In Massachusetts, more than 275,000 people — or 4.6 percent of people over the age of 11 — have opioid use disorder as of 2015, nearly four times more than previously estimated, according to a new study co-authored by Boston University School of Public Health (BUSPH) researchers.
The study, published in the American Journal of Public Health, found counties with rural populations had some of the highest prevalence of opioid use disorder, including Berkshire (6.06 percent), Bristol (5.81 percent), Hampden (5.34 percent), Barnstable (5.03 percent), and Worcester (4.38 percent). For Suffolk County, which encompasses Boston, the prevalence was 3.36 percent.
“Those with opioid use disorder are particularly hard to find and count due to stigma and lack of engagement with healthcare and other support services,” says study co-author Dr. Laura White, associate professor of biostatistics at BUSPH. “Beyond estimating the prevalence of opioid use disorder, this study gives us an increased understanding of the large number of individuals who are undiagnosed and not getting support or services.”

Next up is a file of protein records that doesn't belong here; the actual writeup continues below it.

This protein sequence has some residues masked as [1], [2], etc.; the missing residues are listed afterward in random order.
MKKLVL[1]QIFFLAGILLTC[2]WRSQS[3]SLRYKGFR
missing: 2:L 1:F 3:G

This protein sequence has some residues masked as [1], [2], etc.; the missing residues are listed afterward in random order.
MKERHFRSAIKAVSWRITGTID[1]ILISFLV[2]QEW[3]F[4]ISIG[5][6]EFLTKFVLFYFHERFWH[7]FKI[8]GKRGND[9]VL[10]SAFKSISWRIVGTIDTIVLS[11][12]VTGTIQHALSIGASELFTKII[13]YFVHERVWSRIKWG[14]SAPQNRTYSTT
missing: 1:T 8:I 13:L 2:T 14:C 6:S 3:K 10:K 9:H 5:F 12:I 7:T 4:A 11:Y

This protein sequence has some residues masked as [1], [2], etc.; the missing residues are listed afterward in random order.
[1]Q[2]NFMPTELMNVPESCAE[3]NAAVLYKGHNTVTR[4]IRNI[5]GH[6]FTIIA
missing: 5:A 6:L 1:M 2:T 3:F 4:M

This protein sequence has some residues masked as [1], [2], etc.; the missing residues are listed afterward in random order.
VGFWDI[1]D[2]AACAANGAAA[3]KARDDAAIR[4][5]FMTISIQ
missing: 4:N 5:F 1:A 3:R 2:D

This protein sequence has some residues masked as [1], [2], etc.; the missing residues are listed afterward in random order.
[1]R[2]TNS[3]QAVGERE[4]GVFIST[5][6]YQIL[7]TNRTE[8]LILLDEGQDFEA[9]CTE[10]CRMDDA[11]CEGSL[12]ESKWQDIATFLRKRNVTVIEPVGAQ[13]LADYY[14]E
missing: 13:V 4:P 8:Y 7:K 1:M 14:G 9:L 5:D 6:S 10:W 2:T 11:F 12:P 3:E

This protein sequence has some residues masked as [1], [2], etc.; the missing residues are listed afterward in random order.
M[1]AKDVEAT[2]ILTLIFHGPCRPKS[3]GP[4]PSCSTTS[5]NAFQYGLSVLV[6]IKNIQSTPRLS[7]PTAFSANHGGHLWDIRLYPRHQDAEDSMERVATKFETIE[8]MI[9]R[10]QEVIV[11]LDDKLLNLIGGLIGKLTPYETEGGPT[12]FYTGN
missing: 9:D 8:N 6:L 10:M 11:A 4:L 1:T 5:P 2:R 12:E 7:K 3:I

For this study, the researchers used data from the Massachusetts Public Health Data Warehouse, a novel database that links data from 16 state agencies for a comprehensive analysis of health care system utilization and fatal and non-fatal opioid overdoses rates. Through a system called “capture-recapture” analysis, the researchers were able to identify how many people were known to have an opioid use disorder based on their encounters with the health care system in each year from 2011 through 2015. By looking at how many individuals showed up multiple times over that period, the researchers were then able to estimate how many more people had opioid use disorder but were not included in the data.
The researchers estimated that the prevalence of opioid use disorder in Massachusetts for those over the age of 11 was 2.72 percent in 2011, 2.87 percent in 2012, 3.87 percent in 2013, 3.94 percent in 2014, and 4.6 percent in 2015.